Another issue that needs to be addressed is the issue of safety. The news about Li-ion battery fires involving Boeing 787 passenger planes and Tesla Model S cars highlights the importance of battery safety. To ensure the wide acceptance of electric vehicles and to expand the market for Li-ion battery-powered vehicles, automakers should invest heavily in battery management systems to improve the safety of large battery packs in vehicles.
Furthermore, future battery research should consider the technologies’ life cycle assessment (LCA) to determine whether the batteries are truly green or not. Large amounts of contaminated waste and places will result from the mass production of Li-ion batteries for electric vehicles.
It has the potential to reduce agricultural productivity near mine sites, reduce air quality near processing facilities, and raise energy costs near factories.
Furthermore, additional fossil fuel consumption may be required to meet factory demand for Li-ion battery production.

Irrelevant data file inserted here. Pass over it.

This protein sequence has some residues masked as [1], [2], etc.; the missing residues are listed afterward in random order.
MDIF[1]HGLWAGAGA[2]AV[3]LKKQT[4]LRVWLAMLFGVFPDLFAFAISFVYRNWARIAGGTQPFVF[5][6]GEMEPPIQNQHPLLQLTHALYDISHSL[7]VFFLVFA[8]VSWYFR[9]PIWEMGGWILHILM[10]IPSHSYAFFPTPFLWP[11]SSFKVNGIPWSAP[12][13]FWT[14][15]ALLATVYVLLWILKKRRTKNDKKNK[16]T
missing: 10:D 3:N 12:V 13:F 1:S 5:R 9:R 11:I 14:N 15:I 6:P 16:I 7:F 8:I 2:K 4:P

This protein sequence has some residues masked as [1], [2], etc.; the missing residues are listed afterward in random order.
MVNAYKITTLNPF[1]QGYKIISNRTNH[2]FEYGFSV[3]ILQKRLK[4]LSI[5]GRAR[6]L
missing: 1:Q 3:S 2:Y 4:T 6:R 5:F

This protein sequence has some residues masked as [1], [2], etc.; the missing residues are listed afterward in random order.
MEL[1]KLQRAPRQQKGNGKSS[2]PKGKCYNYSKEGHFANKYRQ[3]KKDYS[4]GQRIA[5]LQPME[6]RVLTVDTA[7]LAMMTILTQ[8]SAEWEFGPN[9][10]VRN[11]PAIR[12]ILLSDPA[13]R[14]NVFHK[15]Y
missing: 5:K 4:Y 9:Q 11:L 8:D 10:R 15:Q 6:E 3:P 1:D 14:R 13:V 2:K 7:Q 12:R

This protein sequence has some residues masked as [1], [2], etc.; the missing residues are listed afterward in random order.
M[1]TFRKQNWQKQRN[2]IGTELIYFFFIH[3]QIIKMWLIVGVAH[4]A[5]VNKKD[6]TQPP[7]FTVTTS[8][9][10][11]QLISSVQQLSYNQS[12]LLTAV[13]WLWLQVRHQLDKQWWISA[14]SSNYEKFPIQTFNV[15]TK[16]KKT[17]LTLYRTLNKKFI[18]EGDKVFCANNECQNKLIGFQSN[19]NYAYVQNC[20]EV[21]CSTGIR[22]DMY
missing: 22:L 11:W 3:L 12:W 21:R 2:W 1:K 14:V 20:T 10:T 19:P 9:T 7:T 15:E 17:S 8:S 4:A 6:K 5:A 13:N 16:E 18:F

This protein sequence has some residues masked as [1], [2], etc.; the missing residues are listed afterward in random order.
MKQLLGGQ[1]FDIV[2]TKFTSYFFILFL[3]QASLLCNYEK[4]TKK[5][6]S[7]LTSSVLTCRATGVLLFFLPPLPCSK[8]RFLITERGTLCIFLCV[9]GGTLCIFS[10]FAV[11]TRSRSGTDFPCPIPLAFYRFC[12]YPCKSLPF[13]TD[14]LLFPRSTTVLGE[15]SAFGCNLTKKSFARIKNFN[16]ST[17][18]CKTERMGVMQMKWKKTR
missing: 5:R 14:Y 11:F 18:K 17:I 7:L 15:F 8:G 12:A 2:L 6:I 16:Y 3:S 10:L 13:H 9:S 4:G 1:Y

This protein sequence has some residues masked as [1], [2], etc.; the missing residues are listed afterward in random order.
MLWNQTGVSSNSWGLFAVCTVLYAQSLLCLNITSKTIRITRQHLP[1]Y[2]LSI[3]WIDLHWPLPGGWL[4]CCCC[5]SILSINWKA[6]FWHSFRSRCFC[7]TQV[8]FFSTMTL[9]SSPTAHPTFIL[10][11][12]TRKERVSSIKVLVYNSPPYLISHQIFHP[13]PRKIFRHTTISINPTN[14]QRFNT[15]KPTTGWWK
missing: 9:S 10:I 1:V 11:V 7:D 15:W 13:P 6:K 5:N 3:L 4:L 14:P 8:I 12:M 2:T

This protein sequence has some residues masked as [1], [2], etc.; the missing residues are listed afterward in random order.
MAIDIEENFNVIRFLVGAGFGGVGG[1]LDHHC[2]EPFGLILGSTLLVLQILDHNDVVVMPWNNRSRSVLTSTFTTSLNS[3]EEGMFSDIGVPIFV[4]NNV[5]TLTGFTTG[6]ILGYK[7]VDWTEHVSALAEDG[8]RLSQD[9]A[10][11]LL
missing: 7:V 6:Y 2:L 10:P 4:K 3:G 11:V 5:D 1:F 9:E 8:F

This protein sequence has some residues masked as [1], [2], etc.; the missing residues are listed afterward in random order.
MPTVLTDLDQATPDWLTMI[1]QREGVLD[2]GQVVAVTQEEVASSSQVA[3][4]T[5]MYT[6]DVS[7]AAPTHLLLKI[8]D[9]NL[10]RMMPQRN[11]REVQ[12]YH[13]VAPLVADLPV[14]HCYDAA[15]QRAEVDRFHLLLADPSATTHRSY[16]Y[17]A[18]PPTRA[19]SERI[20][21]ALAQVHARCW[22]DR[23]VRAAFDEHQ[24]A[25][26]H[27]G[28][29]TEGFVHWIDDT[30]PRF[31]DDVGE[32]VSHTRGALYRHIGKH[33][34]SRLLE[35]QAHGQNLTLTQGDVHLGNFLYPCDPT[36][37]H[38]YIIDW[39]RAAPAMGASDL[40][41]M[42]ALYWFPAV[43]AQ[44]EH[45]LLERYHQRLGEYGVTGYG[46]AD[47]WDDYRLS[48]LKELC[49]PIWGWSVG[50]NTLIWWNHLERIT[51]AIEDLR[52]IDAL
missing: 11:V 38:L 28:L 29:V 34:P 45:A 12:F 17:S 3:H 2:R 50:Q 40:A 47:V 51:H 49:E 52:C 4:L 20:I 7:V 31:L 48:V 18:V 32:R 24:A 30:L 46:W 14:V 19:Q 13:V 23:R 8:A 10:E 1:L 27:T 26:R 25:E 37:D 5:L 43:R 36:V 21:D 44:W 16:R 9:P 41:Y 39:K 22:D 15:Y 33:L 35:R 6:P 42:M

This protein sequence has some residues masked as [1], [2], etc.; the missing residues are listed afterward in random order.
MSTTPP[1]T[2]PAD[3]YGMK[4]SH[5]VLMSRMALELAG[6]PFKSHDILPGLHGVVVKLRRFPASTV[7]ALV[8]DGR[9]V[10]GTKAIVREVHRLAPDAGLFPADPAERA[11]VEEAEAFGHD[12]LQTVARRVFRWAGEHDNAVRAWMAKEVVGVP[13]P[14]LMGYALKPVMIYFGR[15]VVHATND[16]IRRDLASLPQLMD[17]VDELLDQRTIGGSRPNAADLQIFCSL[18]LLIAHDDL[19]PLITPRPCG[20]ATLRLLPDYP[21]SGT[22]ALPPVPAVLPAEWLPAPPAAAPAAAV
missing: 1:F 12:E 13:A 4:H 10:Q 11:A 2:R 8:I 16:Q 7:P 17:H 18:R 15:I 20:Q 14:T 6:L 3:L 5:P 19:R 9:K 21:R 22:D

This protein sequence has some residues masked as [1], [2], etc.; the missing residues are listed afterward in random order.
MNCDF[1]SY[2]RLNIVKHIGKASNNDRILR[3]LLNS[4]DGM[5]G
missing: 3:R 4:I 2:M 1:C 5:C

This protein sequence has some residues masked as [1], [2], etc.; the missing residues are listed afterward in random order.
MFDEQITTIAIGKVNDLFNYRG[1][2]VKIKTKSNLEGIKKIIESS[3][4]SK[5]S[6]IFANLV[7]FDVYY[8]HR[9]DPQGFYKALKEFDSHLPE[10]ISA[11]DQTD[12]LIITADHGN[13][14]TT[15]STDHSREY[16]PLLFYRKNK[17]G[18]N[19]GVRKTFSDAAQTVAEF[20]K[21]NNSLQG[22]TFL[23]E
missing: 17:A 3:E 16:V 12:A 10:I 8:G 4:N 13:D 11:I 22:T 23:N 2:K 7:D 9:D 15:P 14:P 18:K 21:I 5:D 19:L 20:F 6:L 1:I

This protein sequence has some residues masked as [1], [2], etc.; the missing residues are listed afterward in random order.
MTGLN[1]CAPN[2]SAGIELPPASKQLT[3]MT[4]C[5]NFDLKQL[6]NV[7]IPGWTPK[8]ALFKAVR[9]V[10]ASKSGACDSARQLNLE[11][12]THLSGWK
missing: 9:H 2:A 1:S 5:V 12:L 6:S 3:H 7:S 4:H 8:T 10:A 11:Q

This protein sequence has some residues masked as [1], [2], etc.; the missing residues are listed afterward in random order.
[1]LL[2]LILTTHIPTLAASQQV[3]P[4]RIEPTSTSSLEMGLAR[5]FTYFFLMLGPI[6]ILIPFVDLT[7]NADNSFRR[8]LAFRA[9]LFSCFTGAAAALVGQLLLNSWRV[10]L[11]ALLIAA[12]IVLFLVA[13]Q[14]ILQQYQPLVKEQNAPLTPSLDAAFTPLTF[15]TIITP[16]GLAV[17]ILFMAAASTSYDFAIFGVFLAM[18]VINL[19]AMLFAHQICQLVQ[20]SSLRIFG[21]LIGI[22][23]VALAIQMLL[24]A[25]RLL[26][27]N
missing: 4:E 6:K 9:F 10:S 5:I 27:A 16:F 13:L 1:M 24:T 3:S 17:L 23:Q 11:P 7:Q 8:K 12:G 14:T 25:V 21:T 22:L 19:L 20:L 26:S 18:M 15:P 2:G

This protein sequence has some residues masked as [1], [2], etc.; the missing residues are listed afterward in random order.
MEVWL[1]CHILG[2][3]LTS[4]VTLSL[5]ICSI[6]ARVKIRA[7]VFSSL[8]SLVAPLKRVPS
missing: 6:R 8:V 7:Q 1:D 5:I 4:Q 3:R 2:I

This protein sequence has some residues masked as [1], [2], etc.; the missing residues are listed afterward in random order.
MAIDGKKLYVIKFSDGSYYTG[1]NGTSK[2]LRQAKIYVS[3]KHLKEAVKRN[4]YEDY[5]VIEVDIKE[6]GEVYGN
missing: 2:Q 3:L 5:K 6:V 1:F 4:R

The preparation of “nano” materials to increase the storage capacity of next-generation Li-ion batteries is gaining popularity around the world. Because the electrochemical properties of nanomaterials are size and shape-dependent, the development of nanomaterials could provide enormous opportunities.
In the last two decades, the term “nano” has gotten a lot of attention in the battery community. The challenging issue that is rarely mentioned is that the energy density (by volume) of “nano” materials is extremely low due to the low volumetric density of nanomaterials.
Almost everyone on the planet has been impacted by lithium-ion batteries. The commercial success of Li-ion batteries was the result of decades of intensive research and contributions from many great scientists.
Recently, much effort was expended to improve the performance of Li-ion batteries, with varying degrees of success. There are still significant issues. To develop next-generation Li-ion batteries, research must be intensified. Private companies are investing heavily in Li-ion battery research and development, which could result in incrementally advanced products with significant direct impacts on our society.
Academic sections could contribute by coming up with novel ideas and concepts.